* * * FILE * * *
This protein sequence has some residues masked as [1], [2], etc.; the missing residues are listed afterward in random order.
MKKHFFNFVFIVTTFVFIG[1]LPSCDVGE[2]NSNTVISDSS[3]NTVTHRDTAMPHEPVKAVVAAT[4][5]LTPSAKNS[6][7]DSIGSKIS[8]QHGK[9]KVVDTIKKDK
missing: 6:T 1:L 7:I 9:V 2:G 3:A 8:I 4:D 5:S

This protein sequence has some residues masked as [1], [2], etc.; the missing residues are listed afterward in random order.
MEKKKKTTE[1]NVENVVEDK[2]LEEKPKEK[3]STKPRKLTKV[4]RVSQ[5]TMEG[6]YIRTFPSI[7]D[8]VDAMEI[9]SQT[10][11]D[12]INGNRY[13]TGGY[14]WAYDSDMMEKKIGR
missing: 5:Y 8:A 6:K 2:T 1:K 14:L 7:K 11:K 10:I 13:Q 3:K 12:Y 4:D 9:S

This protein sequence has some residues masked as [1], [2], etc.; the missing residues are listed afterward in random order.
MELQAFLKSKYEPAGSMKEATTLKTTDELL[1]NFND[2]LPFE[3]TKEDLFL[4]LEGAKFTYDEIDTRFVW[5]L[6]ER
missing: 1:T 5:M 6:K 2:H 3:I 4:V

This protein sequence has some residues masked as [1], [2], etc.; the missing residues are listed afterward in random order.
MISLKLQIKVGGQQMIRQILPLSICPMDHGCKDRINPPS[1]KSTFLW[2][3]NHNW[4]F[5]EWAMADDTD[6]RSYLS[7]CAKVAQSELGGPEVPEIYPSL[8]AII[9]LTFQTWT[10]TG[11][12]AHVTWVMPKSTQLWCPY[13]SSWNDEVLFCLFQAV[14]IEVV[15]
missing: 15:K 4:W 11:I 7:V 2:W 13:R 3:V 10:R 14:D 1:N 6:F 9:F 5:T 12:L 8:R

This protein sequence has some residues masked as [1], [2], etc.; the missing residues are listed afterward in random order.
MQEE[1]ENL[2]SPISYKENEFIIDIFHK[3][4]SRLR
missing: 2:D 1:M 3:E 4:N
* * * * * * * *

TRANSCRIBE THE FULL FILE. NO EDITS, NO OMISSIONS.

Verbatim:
This protein sequence has some residues masked as [1], [2], etc.; the missing residues are listed afterward in random order.
MKKHFFNFVFIVTTFVFIG[1]LPSCDVGE[2]NSNTVISDSS[3]NTVTHRDTAMPHEPVKAVVAAT[4][5]LTPSAKNS[6][7]DSIGSKIS[8]QHGK[9]KVVDTIKKDK
missing: 6:T 1:L 7:I 9:V 2:G 3:A 8:I 4:D 5:S

This protein sequence has some residues masked as [1], [2], etc.; the missing residues are listed afterward in random order.
MEKKKKTTE[1]NVENVVEDK[2]LEEKPKEK[3]STKPRKLTKV[4]RVSQ[5]TMEG[6]YIRTFPSI[7]D[8]VDAMEI[9]SQT[10][11]D[12]INGNRY[13]TGGY[14]WAYDSDMMEKKIGR
missing: 5:Y 8:A 6:K 2:T 1:K 14:L 7:K 11:K 10:I 13:Q 3:K 12:Y 4:D 9:S

This protein sequence has some residues masked as [1], [2], etc.; the missing residues are listed afterward in random order.
MELQAFLKSKYEPAGSMKEATTLKTTDELL[1]NFND[2]LPFE[3]TKEDLFL[4]LEGAKFTYDEIDTRFVW[5]L[6]ER
missing: 1:T 5:M 6:K 2:H 3:I 4:V

This protein sequence has some residues masked as [1], [2], etc.; the missing residues are listed afterward in random order.
MISLKLQIKVGGQQMIRQILPLSICPMDHGCKDRINPPS[1]KSTFLW[2][3]NHNW[4]F[5]EWAMADDTD[6]RSYLS[7]CAKVAQSELGGPEVPEIYPSL[8]AII[9]LTFQTWT[10]TG[11][12]AHVTWVMPKSTQLWCPY[13]SSWNDEVLFCLFQAV[14]IEVV[15]
missing: 15:K 4:W 11:I 7:V 2:W 13:R 3:V 10:R 14:D 1:N 6:F 9:F 5:T 12:L 8:R

This protein sequence has some residues masked as [1], [2], etc.; the missing residues are listed afterward in random order.
MQEE[1]ENL[2]SPISYKENEFIIDIFHK[3][4]SRLR
missing: 2:D 1:M 3:E 4:N